Miranda – It’s always a time management issue. I’ve always worked full time, even in college. Since I don’t take a whole lot of profit on my stuff, [I have to work full time] I gotta pay the bills! When I first got out of college my parents lived in China, so I kind of floundered for a while and I lived on my little sisters couch in a 2 bedroom apartment with her and her roommate. We got food from the food bank or the church pantry. My sister worked at Wendy’s so we got to eat for free. I worked at Qdoba for a while so I could get free food and it was good too, man!
Time management again, has definitely always been an issue… and the money. I couch hopped for a little while. So that was difficult.
Envynde – Right! Especially since you just moved here. So then did you know anyone before you moved here?
Miranda – I knew one person. I had a high school friend in Little Elm. So I slept on her couch for a little while until I found a really cheap apartment… kinda in the hood. There was a weed dealer who lived up stairs and a hooker who lived next door. Yea, when I would leave in the morning at like 7 o’clock she would just be coming in…
But finally, I had to leave after about 6 months because I was home watching the news and there was a story about someone who got shot… And they were showing my apartment complex. So I decided it might be time to move.
Envynde – What will be the defining moment for Emm8? When will you know “I’ve made it”
Miranda – I really don’t know… I think I would get excited if someone I didn’t know bought something. So maybe when I open up the store that will happen. Right now its just friends and friends of friends will buy something. But I think if someone I have no connection to period buys something, I think that will be it.
Envynde – What advice would you give to fashion graduates?
Miranda – It’s funny you ask, because I give this advice out a lot – It’s a lot of work. People go into fashion and think that it is going to be glamorous. When I was in college I was all starry eyed and I thought everything was just going to be wonderful… but it’s not. You bust your behind all the time. Then I see their faces drop a little, but I still say to them that most of the people I graduated with work in retail and a few went back to school to get different degrees. So if you want this you have to be different, you got to work really hard and you can’t expect to have it given to you because you have a degree.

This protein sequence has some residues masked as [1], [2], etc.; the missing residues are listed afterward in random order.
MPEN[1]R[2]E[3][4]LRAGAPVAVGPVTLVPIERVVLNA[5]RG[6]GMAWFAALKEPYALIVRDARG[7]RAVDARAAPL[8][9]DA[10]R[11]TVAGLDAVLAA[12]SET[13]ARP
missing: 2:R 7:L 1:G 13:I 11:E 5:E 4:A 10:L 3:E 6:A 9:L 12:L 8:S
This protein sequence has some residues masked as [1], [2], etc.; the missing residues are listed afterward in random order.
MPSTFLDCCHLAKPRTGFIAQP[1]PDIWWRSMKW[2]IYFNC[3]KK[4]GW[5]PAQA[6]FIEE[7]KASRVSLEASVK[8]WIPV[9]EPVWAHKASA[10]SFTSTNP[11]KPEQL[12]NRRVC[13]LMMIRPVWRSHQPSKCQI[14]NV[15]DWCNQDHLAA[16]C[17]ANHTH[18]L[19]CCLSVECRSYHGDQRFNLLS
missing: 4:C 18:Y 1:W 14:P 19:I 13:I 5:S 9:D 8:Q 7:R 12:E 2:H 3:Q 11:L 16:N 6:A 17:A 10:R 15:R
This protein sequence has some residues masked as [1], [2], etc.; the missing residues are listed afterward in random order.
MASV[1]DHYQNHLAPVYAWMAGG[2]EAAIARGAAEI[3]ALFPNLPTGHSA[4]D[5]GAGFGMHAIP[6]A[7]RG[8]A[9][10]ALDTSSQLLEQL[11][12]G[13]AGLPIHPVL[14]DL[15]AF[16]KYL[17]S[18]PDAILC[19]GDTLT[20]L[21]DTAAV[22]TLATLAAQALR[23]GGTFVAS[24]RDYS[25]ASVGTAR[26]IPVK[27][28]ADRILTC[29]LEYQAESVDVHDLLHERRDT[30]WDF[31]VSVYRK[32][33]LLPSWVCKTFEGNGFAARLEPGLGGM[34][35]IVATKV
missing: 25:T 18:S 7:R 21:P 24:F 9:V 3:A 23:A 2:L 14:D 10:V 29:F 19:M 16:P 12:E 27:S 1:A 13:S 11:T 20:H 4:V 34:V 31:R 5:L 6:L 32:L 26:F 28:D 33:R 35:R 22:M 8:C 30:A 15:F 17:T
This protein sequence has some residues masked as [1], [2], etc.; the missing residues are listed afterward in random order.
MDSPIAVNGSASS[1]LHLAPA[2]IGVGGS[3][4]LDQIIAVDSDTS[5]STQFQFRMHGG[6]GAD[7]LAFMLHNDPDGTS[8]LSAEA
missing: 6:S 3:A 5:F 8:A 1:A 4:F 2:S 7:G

Envynde – What would you say is the best thing about being an indie designer?
Miranda – It’s really relaxing for me. Keeps my brain working. If I’ve had a really hard day at the office, I get on that sewing machine or get out that paintbrush. Even when I was working on the show and getting 3 hours of sleep, I loved it.
Miranda also spoke very candidly with us about The Pin Show (where we met). Everyone we’ve spoken with so far is in agreement that the show may not have been perfect but the pros outweighed the cons. After all, we met each other, there was great exposure to the media and the production was very chic. Mirada also shares a little bit about her personal life. When she’s not chained to her sewing machine, you might find her hanging with her indie music clique, training for a half marathon or enjoying the occasional meal at a “fancy pants restaurant.” (As she so charmingly puts it.)
Time flew by during our time with Miranda, but after roughly 45 minutes, we decided maybe we should let her go! I didn’t realize just how many times I said “wow” during this interview, Miranda is such a breath of fresh air with an interesting story to tell. We asked Miranda what is next for Emm8? She shares with us her latest venture – her upcoming online boutique – which she projects to have up and running by July 2012. Never a dull moment! To find out more about Emm8, check out: http://emm8takesover.blogspot.com/